But Africans suffer so many other exclusions and divisions in our churches, such as tribalism, regionalism, and polygamy and, at times, nepotism. These are issues in which we really want to see our coalition partners’ support with the same energy and enthusiasm that they want us to show and put forth on the sexuality issue.
At General Conference 2016, it was the conservatives who wanted to cut money from the World Service Fund, even though that fund is the one that provides the most support for ministries in Africa and Asia. And some of those ministries address poverty, which is one of the biggest issues facing African churches.
Meanwhile, those of us from sub-Saharan Africa have to summon a lot of energy to talk about sex in public. It’s taboo to talk about how people have sex and with whom. But we have been forced to talk about these issues and, worse still, talk about them in the church with our bishops presiding.
We feel that U.S delegates have no respect for our bishops. We were shocked at the General Conference 2016 when someone lashed out at our African bishops without a clue of what our bishops go through to provide leadership on the continent. One of the bishops from Africa was in the hospital because of malaria contracted while he was traveling the jungles to provide leadership to the church.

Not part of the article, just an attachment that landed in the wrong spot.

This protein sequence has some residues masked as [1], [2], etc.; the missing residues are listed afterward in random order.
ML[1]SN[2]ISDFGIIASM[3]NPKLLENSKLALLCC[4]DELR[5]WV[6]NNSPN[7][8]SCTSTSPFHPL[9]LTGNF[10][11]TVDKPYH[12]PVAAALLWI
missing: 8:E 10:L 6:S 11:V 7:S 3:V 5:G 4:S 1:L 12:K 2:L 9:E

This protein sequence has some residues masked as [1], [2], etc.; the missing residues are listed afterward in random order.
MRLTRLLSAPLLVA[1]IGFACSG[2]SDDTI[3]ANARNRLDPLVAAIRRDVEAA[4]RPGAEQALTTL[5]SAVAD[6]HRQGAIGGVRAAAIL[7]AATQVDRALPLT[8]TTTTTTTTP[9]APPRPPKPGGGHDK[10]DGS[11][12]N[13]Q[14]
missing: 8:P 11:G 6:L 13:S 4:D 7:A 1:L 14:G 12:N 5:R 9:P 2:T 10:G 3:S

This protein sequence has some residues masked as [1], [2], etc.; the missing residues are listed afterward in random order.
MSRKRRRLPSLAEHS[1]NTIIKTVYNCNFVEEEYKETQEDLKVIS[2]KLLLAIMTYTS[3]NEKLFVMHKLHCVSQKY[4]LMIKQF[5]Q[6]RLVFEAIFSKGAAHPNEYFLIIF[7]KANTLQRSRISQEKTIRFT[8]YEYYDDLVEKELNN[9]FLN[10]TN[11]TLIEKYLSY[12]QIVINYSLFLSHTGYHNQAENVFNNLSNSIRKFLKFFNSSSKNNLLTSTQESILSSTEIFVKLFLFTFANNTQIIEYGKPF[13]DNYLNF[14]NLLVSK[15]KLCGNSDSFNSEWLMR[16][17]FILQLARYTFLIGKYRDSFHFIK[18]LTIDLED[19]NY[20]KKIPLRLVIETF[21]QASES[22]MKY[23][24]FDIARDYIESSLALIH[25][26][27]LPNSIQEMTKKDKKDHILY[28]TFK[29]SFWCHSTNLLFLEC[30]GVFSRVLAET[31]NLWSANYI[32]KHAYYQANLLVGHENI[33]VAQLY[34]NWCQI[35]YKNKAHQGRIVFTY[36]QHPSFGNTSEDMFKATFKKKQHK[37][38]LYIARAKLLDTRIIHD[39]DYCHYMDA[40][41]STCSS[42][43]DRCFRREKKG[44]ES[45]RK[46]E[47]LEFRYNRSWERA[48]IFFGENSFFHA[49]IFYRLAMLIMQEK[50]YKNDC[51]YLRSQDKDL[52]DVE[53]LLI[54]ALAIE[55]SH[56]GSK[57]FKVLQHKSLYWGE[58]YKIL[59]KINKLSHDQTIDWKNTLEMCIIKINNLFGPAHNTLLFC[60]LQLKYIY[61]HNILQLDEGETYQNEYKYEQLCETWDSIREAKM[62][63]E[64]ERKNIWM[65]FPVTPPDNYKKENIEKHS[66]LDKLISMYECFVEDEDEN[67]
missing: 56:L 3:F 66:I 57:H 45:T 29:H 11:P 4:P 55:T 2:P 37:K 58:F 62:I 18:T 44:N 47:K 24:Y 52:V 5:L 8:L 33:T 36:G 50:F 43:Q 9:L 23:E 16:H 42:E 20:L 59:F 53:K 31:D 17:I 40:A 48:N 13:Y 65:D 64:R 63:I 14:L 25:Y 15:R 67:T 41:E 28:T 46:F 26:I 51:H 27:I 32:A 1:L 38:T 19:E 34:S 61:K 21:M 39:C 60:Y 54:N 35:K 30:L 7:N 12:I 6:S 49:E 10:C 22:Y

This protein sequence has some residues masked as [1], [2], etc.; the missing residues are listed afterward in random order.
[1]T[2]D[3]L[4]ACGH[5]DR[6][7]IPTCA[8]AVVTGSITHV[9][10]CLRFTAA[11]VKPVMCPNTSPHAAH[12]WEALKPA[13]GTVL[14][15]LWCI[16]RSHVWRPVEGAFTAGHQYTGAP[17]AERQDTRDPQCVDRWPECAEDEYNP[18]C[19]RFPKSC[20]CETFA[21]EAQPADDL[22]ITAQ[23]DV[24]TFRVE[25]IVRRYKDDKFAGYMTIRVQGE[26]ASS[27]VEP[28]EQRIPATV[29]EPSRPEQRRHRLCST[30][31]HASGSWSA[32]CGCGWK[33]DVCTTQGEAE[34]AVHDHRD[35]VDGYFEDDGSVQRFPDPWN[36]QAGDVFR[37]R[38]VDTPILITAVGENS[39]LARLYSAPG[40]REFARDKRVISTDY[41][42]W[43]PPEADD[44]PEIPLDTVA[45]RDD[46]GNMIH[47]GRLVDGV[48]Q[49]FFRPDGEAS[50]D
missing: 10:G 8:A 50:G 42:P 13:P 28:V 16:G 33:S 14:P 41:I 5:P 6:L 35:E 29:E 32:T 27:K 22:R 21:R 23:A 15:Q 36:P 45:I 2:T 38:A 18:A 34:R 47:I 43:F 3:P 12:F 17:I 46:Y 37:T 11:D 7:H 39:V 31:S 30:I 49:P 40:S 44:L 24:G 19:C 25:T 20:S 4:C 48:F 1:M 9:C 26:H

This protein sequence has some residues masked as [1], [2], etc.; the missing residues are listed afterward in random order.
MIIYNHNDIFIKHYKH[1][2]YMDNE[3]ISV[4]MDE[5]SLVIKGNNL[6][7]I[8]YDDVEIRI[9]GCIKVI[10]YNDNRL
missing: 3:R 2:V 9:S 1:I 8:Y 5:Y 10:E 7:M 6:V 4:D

Africans are raised to respect our elders and leaders and it appears the U.S. culture has lost that.
Our worlds are different and we are likely to have different pressing issues and different sets of values.
Polygamy is one of the big issues facing Africa, and it’s often confusing to pastors in the local churches. Children from polygamous marriages sometimes cannot be baptized. Women from polygamous marriages are sometimes denied acceptance into women’s fellowships (organizations equivalent to United Methodist Women) because of the stigma associated with polygamy within the church.
Polygamy is a long time cultural phenomenon and missionaries created a legacy of stigma around this issue that is difficult for The United Methodist Church in Africa, especially since some African churches promote polygamy. This is an issue that we will be discussing for generations to come.